Obama should end delay in appointing new federal whistleblower rights protection official


Fifteen months into this administration, the White House has yet to nominate someone to head the Office of Special Counsel, an independent oversight agency charged with protecting federal employees from prohibited personnel practices, including retaliation for whistleblowing. It has now been 18 months since the disastrous Bush appointee Scott Bloch was forced out of the position.

Government Executive reported on April 8 (excerpt): 

Whistleblower protection agency stuck in neutral

By Robert Brodsky

In his first year-plus in office, President Obama has spoken frequently about improving conditions for federal employees, strengthening the rights of whistleblowers and making government “cool” again. But some suggest the administration might be missing out on a vital avenue to implement federal policy reforms. …

“It is imperative for the administration to put someone in place” at OSC, said Timothy Hannapel, who served as deputy special counsel during the Clinton administration and is now national counsel for the National Treasury Employees Union. “Accountability and transparency is what OSC is all about. They could be an invaluable ally for this administration.“…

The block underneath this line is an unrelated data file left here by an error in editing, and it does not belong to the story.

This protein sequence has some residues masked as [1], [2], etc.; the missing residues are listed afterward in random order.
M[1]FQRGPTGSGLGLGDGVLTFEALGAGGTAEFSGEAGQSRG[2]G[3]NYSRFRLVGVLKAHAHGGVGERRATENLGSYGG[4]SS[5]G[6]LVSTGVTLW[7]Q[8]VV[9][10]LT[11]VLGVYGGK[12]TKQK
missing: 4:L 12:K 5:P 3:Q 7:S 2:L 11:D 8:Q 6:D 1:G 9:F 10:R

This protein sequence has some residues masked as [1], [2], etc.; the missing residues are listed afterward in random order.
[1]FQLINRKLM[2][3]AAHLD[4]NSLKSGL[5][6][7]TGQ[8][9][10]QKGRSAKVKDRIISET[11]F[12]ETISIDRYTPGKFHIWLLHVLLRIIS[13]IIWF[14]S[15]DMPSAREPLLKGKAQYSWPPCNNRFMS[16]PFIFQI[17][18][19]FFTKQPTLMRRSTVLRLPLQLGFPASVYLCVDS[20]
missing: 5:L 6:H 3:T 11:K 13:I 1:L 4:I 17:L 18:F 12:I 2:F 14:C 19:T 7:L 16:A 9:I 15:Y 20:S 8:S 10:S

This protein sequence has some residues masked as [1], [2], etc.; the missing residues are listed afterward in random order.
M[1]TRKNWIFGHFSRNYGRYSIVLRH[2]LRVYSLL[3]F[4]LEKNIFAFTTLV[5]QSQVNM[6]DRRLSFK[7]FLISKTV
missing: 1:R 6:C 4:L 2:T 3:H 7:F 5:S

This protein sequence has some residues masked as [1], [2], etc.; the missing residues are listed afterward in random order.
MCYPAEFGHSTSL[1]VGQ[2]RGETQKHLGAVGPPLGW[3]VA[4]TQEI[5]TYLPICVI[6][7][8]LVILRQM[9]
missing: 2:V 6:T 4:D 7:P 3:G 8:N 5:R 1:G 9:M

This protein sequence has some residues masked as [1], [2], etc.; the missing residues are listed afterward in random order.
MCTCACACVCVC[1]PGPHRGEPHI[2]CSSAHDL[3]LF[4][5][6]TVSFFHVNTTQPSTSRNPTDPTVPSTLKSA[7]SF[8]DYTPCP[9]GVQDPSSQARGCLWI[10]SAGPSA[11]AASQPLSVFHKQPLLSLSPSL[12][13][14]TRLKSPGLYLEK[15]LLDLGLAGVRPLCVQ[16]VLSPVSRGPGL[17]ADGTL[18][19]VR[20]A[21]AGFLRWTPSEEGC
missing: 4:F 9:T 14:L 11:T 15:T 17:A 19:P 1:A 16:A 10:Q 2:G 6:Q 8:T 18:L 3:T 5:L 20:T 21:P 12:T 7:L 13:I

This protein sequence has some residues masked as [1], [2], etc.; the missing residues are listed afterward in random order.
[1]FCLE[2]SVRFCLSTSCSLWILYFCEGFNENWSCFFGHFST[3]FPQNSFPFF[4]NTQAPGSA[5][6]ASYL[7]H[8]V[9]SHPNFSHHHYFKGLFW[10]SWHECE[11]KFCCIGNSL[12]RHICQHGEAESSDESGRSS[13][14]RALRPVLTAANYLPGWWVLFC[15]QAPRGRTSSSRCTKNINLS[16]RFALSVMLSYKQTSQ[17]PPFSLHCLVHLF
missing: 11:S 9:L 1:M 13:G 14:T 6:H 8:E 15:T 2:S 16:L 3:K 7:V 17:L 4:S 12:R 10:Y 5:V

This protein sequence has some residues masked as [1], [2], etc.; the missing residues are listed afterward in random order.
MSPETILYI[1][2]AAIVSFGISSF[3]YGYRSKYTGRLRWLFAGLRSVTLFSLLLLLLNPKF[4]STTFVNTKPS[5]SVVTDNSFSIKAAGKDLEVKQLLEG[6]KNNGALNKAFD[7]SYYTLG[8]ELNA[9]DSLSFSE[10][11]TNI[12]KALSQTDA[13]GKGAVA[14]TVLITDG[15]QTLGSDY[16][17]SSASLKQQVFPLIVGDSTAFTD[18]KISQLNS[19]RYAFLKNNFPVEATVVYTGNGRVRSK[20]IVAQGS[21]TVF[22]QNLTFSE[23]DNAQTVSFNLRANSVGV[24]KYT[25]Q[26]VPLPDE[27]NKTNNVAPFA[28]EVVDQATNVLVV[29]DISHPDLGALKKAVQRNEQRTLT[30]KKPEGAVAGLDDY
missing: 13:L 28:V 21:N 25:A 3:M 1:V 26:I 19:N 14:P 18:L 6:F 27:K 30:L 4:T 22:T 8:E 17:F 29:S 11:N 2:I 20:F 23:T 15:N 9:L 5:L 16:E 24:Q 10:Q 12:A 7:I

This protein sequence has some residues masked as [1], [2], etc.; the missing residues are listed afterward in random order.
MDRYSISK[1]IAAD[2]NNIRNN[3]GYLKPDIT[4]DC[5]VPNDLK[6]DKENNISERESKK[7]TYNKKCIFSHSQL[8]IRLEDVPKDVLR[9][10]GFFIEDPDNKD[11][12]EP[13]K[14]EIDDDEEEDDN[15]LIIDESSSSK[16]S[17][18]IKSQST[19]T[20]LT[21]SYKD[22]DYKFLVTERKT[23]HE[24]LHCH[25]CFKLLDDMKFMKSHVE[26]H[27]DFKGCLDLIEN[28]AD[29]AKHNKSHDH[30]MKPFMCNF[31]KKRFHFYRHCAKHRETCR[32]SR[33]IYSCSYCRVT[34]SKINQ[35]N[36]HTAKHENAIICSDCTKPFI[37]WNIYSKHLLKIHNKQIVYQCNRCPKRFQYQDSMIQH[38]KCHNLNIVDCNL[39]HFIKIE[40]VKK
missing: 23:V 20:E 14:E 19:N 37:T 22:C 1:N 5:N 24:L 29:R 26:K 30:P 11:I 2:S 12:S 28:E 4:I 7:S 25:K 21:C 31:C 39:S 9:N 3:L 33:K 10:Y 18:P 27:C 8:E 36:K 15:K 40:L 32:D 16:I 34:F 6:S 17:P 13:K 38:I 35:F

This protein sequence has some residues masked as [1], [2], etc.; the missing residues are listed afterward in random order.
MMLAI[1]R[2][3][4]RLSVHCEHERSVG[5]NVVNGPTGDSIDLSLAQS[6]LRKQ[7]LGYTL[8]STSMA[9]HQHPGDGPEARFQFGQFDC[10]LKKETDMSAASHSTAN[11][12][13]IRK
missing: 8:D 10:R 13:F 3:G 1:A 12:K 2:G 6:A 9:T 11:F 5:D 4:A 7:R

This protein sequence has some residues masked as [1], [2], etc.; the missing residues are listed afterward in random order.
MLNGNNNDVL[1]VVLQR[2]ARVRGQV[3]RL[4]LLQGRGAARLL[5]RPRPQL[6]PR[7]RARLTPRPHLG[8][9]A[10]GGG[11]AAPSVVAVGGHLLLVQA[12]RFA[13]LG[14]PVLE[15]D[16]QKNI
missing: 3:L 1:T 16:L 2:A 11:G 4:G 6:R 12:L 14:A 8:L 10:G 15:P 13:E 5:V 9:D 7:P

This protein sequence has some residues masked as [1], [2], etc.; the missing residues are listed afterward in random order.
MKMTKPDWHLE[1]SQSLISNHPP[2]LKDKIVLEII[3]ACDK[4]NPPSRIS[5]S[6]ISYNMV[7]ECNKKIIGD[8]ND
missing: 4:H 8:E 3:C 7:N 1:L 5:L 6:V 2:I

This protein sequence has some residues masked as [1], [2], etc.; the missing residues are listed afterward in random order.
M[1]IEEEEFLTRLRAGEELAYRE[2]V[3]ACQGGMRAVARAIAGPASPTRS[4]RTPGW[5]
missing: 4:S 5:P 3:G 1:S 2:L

The White House did not respond to repeated requests for comment. OSC also declined to comment for this story. …

Danielle Brian, executive director of the Project on Government Oversight, a federal watchdog group, said the absence of a special counsel has been particularly damaging for advocates fighting for comprehensive whistleblower protection legislation. “We need a win for whistleblowers,” Brian said, “and we have not had one.” …

And once the President gets around to naming someone to head the Office of Special Counsel, if the nomination is challenged by Senate opponents, here’s hoping he will do more to stand up for what he purports to believe in than he did in letting the nomination of Dawn Johnsen to head the Justice Department’s Office of Legal Counsel go down without a real fight, or at least a recess appointment. See:

Dawn E. Johnsen withdraws bid for confirmation to Justice Dept. post (Associated Press, April 10)

The death of Dawn Johnsen’s nomination (Glenn Greenwald in Salon, April 9)

Earlier CSW post:
Good riddance to Special Counsel Scott Bloch: Enemy of whistleblowers forced out of office (October 24, 2008)

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